Tuesday, December 25, 2012

Talking about Games

Holiday gatherings bring people together for meals and mingling, an ideal time to introduce friends to gaming. Professor Scott Nicholson’s book Everyone Plays at the Library (2010) might not seem relevant, but it offers a framework for evaluating and discussing games in a social context to help determine what kinds of games are idea for different kinds of audiences and venues.
EveryonePlaysOne might not think a scholarly publication focusing specifically on libraries has any merit outside the halls of academia (including stodgy old brick-and-mortar libraries); but Nicholson’s approach provides insight to anyone open-minded enough to port his findings and advice to other venues. His strategy focuses on the concept of “gaming experiences” rather than games themselves: this model includes the game, but also incorporates the social experiences revolving around the game between the players and even observers within the physical space where play occurs. (I’m limiting my discussions here to analog games, as opposed to digital. Nicholson covers both in his book, but, given my background and the general themes of this blog, I’ll focus on games with physical components.)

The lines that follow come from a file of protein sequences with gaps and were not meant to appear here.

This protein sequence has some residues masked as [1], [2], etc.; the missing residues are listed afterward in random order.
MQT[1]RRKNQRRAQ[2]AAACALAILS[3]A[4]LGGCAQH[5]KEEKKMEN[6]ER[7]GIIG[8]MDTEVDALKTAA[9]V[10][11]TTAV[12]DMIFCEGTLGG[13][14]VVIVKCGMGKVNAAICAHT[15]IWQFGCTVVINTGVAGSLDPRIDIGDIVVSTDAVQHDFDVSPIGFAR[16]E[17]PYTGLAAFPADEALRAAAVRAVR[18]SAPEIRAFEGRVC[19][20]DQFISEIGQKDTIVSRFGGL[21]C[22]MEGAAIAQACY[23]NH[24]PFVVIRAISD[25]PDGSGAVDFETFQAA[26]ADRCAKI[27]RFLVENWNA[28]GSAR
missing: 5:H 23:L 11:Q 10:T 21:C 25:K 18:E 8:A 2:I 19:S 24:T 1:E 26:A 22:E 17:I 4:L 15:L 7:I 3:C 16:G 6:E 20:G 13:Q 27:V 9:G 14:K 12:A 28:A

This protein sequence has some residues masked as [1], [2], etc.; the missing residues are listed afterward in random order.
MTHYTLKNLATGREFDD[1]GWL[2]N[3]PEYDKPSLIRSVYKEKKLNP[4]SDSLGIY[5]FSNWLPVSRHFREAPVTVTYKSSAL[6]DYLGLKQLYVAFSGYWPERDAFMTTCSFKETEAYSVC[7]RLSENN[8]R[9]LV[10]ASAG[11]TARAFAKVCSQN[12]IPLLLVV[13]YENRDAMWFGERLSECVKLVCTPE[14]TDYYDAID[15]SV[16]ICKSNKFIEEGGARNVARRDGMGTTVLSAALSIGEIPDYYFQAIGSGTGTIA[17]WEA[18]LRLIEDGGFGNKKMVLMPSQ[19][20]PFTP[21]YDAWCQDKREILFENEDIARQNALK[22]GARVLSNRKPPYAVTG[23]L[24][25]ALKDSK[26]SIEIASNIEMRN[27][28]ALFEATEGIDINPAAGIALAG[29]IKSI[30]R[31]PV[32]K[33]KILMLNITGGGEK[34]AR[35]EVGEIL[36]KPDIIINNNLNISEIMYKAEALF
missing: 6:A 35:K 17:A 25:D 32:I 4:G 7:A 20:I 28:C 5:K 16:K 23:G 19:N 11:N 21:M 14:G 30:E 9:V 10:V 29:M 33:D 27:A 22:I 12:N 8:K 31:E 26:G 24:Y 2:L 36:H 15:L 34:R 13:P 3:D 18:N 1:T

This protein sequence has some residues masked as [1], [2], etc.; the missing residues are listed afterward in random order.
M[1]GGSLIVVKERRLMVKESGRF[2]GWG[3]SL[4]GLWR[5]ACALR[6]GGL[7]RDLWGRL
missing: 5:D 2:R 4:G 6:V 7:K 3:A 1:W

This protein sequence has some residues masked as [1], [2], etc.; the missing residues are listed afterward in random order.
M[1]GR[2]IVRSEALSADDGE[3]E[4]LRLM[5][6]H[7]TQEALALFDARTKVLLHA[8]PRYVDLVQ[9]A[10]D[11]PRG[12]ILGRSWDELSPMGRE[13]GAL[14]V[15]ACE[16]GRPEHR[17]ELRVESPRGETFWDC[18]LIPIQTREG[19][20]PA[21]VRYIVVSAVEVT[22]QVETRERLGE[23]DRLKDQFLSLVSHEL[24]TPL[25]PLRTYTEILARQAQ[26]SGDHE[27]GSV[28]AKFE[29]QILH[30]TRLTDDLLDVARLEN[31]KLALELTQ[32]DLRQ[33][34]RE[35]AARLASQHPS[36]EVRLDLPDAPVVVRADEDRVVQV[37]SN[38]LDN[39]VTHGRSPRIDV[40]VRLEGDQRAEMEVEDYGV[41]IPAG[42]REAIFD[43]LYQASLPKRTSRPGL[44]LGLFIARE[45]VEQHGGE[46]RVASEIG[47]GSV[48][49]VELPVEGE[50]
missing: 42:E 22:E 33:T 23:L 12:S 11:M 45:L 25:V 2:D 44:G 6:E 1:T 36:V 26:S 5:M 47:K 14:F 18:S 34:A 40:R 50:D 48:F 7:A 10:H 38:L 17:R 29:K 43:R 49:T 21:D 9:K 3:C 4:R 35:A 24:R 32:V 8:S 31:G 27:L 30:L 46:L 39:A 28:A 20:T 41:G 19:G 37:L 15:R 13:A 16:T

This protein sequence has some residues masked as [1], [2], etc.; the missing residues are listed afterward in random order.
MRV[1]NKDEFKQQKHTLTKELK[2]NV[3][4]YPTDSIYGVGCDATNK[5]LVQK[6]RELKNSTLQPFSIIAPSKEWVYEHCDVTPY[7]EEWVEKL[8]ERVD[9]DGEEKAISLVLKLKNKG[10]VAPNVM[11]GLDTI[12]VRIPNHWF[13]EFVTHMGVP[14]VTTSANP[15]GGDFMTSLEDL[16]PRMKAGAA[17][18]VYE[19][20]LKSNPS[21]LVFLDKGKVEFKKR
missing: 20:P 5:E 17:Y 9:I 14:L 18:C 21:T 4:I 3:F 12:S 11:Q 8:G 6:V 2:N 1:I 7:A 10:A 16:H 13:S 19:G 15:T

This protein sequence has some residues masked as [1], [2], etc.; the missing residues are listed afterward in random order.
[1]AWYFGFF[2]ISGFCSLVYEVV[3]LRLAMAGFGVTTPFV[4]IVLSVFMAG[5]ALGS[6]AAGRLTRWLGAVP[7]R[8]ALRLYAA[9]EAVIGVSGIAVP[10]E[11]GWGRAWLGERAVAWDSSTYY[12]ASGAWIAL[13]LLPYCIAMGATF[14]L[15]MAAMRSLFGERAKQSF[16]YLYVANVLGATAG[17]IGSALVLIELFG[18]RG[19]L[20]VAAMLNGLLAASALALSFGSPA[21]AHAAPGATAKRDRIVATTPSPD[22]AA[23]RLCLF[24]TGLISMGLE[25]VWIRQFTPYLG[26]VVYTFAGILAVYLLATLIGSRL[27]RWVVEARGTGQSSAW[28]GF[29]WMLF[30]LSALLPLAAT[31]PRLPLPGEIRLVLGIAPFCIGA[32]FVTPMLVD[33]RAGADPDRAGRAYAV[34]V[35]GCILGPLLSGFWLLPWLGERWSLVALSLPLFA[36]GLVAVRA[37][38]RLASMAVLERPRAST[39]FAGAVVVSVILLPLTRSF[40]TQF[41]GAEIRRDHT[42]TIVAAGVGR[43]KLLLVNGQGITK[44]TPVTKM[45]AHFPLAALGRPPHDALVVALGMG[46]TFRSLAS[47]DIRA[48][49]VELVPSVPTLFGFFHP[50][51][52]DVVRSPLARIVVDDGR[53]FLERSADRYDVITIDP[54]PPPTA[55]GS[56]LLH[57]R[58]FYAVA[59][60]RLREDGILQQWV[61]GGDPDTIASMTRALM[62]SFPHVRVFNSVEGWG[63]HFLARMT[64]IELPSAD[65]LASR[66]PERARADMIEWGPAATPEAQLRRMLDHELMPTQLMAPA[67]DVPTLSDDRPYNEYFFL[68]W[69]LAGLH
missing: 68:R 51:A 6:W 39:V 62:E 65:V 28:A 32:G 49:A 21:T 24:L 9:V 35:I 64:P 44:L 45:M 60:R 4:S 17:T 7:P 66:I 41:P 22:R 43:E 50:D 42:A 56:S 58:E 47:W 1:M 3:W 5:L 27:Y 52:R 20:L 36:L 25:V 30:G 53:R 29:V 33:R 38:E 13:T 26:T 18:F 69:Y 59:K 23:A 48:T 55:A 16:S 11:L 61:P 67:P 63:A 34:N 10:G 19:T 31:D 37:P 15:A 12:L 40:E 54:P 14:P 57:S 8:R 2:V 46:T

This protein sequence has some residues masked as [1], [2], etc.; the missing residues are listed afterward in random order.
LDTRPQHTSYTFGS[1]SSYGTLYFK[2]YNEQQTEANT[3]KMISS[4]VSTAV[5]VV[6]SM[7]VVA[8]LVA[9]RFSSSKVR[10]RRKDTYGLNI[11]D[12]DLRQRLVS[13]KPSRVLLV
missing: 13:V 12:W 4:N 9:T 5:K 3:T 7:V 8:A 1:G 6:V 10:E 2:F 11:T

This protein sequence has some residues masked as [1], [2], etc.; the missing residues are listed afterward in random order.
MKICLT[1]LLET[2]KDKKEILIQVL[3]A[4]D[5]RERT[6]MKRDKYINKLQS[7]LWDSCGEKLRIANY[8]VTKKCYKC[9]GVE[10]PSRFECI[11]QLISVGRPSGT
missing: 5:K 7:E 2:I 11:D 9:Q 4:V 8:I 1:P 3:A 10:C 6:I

Nicholson offers a categorization of games, each with detailed discussion regarding the kinds of games falling into the category, considerations for the space in which the games are played, the demographics they appeal to most (including pitfalls for various groups), and the general library goals they fulfill (easily re-interpreted for other venues or groups where one might try introducing gaming). His “SNAKS” model categorizes games as social, narrative, action, knowledge, and strategy, each with its own concise definition, including a solid if academic description of roleplaying games in the “narrative game” section: